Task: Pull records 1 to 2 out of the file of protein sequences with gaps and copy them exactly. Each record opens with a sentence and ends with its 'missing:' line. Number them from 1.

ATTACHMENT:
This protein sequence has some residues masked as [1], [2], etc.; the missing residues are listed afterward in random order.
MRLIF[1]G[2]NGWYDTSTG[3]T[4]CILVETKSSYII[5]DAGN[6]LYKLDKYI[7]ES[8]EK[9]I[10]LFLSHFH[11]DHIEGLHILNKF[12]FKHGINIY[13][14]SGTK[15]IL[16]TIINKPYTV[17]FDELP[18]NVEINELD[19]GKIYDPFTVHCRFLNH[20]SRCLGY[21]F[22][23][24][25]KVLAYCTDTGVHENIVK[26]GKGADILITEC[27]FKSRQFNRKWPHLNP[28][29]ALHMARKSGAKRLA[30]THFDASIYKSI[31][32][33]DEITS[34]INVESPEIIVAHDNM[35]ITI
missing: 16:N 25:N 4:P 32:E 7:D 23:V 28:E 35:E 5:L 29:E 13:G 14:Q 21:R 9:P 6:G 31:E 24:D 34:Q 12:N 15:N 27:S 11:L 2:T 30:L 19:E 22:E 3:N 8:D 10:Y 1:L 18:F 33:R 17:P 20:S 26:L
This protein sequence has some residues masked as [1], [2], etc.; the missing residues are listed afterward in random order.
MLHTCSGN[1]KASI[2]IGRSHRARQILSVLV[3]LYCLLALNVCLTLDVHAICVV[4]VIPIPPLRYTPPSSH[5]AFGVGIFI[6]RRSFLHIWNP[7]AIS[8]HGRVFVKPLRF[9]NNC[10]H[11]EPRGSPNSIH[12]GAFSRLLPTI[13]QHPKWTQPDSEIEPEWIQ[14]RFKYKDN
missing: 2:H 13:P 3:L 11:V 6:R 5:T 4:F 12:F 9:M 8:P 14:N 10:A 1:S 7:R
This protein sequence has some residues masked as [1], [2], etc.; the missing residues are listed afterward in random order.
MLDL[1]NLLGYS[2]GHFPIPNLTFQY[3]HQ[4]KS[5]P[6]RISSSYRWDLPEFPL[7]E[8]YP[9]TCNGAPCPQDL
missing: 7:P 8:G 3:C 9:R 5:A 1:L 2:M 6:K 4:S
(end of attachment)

This protein sequence has some residues masked as [1], [2], etc.; the missing residues are listed afterward in random order.
MRLIF[1]G[2]NGWYDTSTG[3]T[4]CILVETKSSYII[5]DAGN[6]LYKLDKYI[7]ES[8]EK[9]I[10]LFLSHFH[11]DHIEGLHILNKF[12]FKHGINIY[13][14]SGTK[15]IL[16]TIINKPYTV[17]FDELP[18]NVEINELD[19]GKIYDPFTVHCRFLNH[20]SRCLGY[21]F[22][23][24][25]KVLAYCTDTGVHENIVK[26]GKGADILITEC[27]FKSRQFNRKWPHLNP[28][29]ALHMARKSGAKRLA[30]THFDASIYKSI[31][32][33]DEITS[34]INVESPEIIVAHDNM[35]ITI
missing: 16:N 25:N 4:P 32:E 7:D 23:V 28:E 35:E 5:L 29:E 13:G 14:Q 21:R 9:P 6:G 31:E 24:D 34:Q 12:N 15:N 27:S 11:L 2:T 30:L 19:E 22:E 3:N 8:D 10:Y 1:L 18:F 33:R 17:P 20:S 26:L
This protein sequence has some residues masked as [1], [2], etc.; the missing residues are listed afterward in random order.
MLHTCSGN[1]KASI[2]IGRSHRARQILSVLV[3]LYCLLALNVCLTLDVHAICVV[4]VIPIPPLRYTPPSSH[5]AFGVGIFI[6]RRSFLHIWNP[7]AIS[8]HGRVFVKPLRF[9]NNC[10]H[11]EPRGSPNSIH[12]GAFSRLLPTI[13]QHPKWTQPDSEIEPEWIQ[14]RFKYKDN
missing: 2:H 13:P 3:L 11:V 6:R 5:T 4:F 12:F 9:M 8:P 14:N 10:A 1:S 7:R